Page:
Miss Bates doesn’t know how to write about a good book she disliked, not hated, not DNF-headed, not snark-inspiring, but a desultory slog, like eating a flavourless oatmeal biscuit. Partly, she attributes her response to the unappealing conventions of the New Adult romance sub-genre: the college scene, protagonists’ callowness, first-person narration, and HFN. New adult romance elements Miss Bates’ reader-self dislikes. Nay, avoids. She wasn’t well disposed to Milan’s Trade Me from the first solipsistic notes of “I” and “my”, but the issues were engaging, questions of wealth and privilege, the pressures on immigrants’ children versus good ole wealthy established American families.
Trade Me is, at least initially, a romance of economic realities. Californian heroine Tina Chen, computer science and chemistry college student, second-generation Chinese-American, struggles to get through school, pay rent, groceries, and help her parents out financially. Her mom succours persecuted Falun Gong members seeking asylum in the US, her dad’s on work disability and sister, with ADHD, requires pricey medication. Tina is poor: she can’t afford to do anything but survive on a shoe-string budget, working part-time and studying the rest. Hero Blake Reynolds is the only child of one of the wealthiest, most influential men in the US, owner of an innovative tech company, Cyclone. Unlike Tina, who has eleven dollars to her name, Blake is worth billions. During economics class, Blake makes privileged, ignorant remarks about people on food stamps. Tina retorts with hard truths about poverty that point to Blake’s cluelessness and presumptions. Blake is chastened and apologetic. He’s also nicer and more down-to-earth than Tina expected. He has the hots for her and she for him. He proposes a “trade,” to learn something about each other: swap lives. He lives in her unheated converted-garage apartment on her budget and she gets his Tesla, condo, and a hefty allowance. For Blake, he gets to be close to Tina while anonymity helps him figure out a “problem” plaguing him. Tina reciprocates the attraction, but also sees an opportunity to help her family. Continue reading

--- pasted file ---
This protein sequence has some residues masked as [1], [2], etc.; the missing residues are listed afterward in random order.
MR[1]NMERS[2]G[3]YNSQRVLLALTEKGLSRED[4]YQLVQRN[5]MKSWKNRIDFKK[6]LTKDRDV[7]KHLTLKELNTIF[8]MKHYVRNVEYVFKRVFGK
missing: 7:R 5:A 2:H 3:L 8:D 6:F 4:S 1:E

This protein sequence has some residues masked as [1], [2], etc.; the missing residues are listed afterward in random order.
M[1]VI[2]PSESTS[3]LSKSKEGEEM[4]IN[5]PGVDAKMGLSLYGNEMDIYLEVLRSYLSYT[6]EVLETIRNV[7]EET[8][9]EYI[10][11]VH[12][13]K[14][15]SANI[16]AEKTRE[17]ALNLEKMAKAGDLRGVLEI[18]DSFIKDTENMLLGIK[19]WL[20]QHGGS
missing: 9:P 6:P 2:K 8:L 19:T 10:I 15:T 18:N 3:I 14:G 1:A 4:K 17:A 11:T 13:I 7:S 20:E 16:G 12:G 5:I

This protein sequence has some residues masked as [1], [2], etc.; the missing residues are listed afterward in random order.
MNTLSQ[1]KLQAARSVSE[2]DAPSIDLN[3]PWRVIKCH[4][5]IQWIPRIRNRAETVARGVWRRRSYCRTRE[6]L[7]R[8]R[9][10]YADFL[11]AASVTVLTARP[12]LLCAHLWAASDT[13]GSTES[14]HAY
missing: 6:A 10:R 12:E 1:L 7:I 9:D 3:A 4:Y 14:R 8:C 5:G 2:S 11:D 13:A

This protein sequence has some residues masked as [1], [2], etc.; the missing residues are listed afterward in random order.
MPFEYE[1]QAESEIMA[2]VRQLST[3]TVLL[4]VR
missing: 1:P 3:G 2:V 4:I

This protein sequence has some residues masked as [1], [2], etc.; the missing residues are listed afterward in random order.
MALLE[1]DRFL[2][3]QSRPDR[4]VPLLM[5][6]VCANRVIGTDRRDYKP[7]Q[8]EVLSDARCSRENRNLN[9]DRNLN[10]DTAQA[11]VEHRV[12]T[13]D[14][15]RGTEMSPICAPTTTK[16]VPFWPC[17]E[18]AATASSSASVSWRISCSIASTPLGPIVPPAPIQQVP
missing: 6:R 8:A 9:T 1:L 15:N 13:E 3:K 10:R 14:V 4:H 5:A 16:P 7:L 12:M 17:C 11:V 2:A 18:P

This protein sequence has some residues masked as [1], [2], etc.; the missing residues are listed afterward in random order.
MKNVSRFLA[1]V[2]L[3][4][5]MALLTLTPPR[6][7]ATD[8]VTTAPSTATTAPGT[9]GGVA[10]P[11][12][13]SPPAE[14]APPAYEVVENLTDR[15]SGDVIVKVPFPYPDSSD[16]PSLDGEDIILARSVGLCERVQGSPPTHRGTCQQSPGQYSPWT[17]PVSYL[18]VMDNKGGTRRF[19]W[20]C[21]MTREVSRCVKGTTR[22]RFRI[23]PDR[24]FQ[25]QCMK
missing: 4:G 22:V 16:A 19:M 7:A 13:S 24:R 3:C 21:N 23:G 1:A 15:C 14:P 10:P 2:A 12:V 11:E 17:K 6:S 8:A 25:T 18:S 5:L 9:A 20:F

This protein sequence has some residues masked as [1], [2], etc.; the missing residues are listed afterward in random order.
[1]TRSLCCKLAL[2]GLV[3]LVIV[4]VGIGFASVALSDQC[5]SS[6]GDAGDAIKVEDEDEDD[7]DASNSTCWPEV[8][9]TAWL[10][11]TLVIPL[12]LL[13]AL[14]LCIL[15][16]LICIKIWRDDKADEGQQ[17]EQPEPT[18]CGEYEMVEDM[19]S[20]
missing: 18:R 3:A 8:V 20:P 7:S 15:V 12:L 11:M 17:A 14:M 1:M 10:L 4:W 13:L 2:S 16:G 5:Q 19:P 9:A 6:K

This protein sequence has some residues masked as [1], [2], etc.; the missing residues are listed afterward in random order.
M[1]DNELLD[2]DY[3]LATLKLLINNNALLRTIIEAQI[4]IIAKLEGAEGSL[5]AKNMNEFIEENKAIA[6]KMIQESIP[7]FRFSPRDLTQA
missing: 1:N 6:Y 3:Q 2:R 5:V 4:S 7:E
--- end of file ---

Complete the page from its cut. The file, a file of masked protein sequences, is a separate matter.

Miss Bates’ introduction to Sarah Morgan was the lovely but unfortunately-titled medical category Dare She Date the Dreamy Doc? She read HP Twelve Nights of Christmas fast on its heels. The latter stayed with her: maybe because of its fairytale quality, a quality Morgan knows how to play, poking a little tongue-in-cheek fun at the HP Cinderella-trope, but affectionately, lovingly. Twelve Nights‘ opening prefigures Playing By the Greek’s Rules‘ elements: the making-ends-meet, Cinderella heroine moonlighting as a cleaner, billionaire hero sexy as heck but not alpha-holish, arrogant, or bossy; the funniest, most delightful dialogue, the heroine with-the-heart-of-gold who melts the icy hero. In Morgan’s two HP-category romances, the hero has everything, money, power, looks, status, but cannot match the heroine for irrepressible optimism, loving-kindness, and an unabashed élan of wearing her heart on her sleeve. The boundless felicity heroine Lily Rose takes in everything and everyone she encounters breaks down every wall of Jericho around hero, Nik Zervakis’s stony heart. Miss Bates cheered, laughed, and cried along with Lily and admired, once more, Morgan’s ability to create a heroine the reader adores as much as the hero is exasperated with – until blinded by the light of her exuberant sunniness and inexhaustible empathy. Continue reading